Canada continues to represent 80 per cent of the company market, and with the expanding market for infrastructure, automation and telecommunications, Hase sees Staticon taking on additional share of this growing market going forward.
Staticon’s strength lies in its existing technologies, its ongoing research and development, and the turn-key solutions’ suite. Technology companies saw customers drifting towards seeking turnkey solutions and customizations to their needs, relying on companies such as Staticon to deliver expertise and the right built-to-order equipment for their applications.
“Since I have been with the company, it has been my push for Staticon to be a value-added solutions provider. Companies used to have their own power groups to design what the company wanted, but today most companies have outsourced this expertise, and instead of having 10 different suppliers they prefer to deal with a single supplier who does all the work for them, saving them money while we develop our expertise, and we can then provide this expertise to other clients,” elucidates Hase.
To address the Canadian geography and climate, the company products are highly field serviceable, because the majority of Staticon’s clients are located in remote areas such as mountains, the Arctic, oil sands, all subject to challenging conditions. “We work against the ‘wear-and-tear’ approach that comes from using the imports.”
Staticon’s design philosophy is minimalistic yet intuitive, creating highly dependable, and mechanically and electrically robust equipment. It’s notorious that simple designs are hard to achieve, but Staticon remains true to this philosophy and it is what drives its success. “Leonardo da Vinci said that ‘Simplicity is the ultimate in sophistication,’ and that has always been my motto,” says Hase.
It is the entrepreneurial approach that turns Staticon into a competitive, value-added provider. The company offers a variety of product that may be broader than that of the competition, and the Staticon team has the expertise to build-to-order each unit according to the client’s specifications.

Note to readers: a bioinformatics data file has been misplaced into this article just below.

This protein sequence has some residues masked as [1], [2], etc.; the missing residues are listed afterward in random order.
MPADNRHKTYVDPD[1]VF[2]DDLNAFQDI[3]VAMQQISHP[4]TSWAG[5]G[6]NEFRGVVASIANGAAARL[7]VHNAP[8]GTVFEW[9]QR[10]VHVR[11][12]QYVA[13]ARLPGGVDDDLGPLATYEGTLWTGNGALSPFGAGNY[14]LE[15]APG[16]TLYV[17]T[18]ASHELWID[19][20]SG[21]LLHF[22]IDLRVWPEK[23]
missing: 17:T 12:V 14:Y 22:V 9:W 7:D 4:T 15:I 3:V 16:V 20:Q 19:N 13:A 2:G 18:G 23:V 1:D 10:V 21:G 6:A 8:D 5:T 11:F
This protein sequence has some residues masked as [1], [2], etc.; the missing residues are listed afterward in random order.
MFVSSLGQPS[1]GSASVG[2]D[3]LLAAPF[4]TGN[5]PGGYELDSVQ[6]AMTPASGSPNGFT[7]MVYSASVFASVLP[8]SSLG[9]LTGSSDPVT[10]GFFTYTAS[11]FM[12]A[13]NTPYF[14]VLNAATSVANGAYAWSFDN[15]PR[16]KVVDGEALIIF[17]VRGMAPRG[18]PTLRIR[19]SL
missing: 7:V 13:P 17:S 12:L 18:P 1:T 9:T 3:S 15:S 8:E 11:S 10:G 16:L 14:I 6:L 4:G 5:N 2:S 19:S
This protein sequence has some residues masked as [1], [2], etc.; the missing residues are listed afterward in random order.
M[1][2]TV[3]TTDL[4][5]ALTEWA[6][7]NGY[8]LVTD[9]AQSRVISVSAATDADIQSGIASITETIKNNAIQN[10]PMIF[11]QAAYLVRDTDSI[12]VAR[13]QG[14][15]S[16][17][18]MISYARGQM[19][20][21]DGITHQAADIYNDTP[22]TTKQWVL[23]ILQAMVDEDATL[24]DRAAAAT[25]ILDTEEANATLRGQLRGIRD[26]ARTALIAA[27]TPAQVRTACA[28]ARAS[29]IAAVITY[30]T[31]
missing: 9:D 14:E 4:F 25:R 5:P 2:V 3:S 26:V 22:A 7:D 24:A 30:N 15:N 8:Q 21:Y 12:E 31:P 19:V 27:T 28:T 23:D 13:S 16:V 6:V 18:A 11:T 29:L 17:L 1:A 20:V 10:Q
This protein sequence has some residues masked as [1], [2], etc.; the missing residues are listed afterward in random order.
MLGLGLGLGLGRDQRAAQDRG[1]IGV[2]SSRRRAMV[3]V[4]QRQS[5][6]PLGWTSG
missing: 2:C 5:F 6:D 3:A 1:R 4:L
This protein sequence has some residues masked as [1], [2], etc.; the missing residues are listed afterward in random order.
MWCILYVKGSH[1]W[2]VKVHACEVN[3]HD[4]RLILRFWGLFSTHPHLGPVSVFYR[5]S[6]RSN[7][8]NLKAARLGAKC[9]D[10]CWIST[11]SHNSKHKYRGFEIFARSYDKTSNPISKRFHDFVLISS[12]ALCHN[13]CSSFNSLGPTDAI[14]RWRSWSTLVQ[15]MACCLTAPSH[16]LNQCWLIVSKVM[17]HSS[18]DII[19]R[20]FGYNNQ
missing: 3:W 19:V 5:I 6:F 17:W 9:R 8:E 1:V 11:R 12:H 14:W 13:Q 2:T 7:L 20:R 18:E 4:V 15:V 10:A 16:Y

As most did, the industry saw influx of offshore equipment boxes, but the common shortcoming of purchasing such equipment has always been the fact that there is no service or expertise coming with the product, making it a wear-and-tear solution. “Besides our expertise, another added value for our customers is the fact that we offer service on our products, and we guarantee service and parts for 20 year of the life of the equipment, and we design our products for 30-year life,” says Hase.
While Staticon operates in a very conservative industry, the transportation sector has been providing new opportunities for a market share growth. “The GTA transit systems expansions – whether its TTC, GO Transit or Metrolinx – are expanding in a big way, and we have a good presence in this market already. Another market that is still a bit unconventional for us is the alternative energy in Ontario, where we make units for the switch gear that interfaces the grid. We have done several projects in Ontario, and we have several outstanding bids. While we plan to continue focusing on our value added service approach and remain faithful to creating simple and dependable products, we expect to take on share of these markets,” concluded Hase.